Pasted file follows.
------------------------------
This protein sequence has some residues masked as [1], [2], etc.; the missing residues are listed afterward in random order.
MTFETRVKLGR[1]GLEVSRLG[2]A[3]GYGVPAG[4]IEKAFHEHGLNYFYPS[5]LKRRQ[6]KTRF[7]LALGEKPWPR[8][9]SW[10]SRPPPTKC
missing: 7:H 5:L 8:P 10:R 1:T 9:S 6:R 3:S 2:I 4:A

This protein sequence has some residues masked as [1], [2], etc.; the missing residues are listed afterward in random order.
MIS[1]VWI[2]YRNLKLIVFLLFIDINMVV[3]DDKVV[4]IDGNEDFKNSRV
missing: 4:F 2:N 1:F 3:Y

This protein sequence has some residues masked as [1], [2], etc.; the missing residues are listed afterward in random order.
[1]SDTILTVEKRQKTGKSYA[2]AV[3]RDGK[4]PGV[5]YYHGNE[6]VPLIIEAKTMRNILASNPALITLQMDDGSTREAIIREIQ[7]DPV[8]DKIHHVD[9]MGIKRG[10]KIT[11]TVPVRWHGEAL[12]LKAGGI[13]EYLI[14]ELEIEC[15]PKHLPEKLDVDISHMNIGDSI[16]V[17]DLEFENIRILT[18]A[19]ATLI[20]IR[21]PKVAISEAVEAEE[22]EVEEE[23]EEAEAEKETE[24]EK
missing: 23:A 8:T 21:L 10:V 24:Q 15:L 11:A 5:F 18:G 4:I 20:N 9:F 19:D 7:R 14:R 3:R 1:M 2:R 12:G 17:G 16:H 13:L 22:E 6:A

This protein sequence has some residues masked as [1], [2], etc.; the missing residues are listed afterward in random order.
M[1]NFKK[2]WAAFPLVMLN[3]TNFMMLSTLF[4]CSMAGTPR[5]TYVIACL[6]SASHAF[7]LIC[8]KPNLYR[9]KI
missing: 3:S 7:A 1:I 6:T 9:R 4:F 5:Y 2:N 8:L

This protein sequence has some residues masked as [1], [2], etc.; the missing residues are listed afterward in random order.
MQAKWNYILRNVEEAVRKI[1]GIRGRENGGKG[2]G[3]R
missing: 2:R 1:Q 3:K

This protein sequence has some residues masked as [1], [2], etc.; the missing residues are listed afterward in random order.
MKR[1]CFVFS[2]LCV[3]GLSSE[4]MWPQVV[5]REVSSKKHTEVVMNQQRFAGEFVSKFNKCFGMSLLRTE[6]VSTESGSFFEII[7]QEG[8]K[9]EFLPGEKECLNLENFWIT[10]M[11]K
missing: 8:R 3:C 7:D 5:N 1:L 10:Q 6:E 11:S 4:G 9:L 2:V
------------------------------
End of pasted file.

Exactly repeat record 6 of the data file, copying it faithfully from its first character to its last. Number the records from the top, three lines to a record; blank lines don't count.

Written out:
This protein sequence has some residues masked as [1], [2], etc.; the missing residues are listed afterward in random order.
MKR[1]CFVFS[2]LCV[3]GLSSE[4]MWPQVV[5]REVSSKKHTEVVMNQQRFAGEFVSKFNKCFGMSLLRTE[6]VSTESGSFFEII[7]QEG[8]K[9]EFLPGEKECLNLENFWIT[10]M[11]K
missing: 8:R 3:C 7:D 5:N 1:L 10:Q 6:E 11:S 4:G 9:L 2:V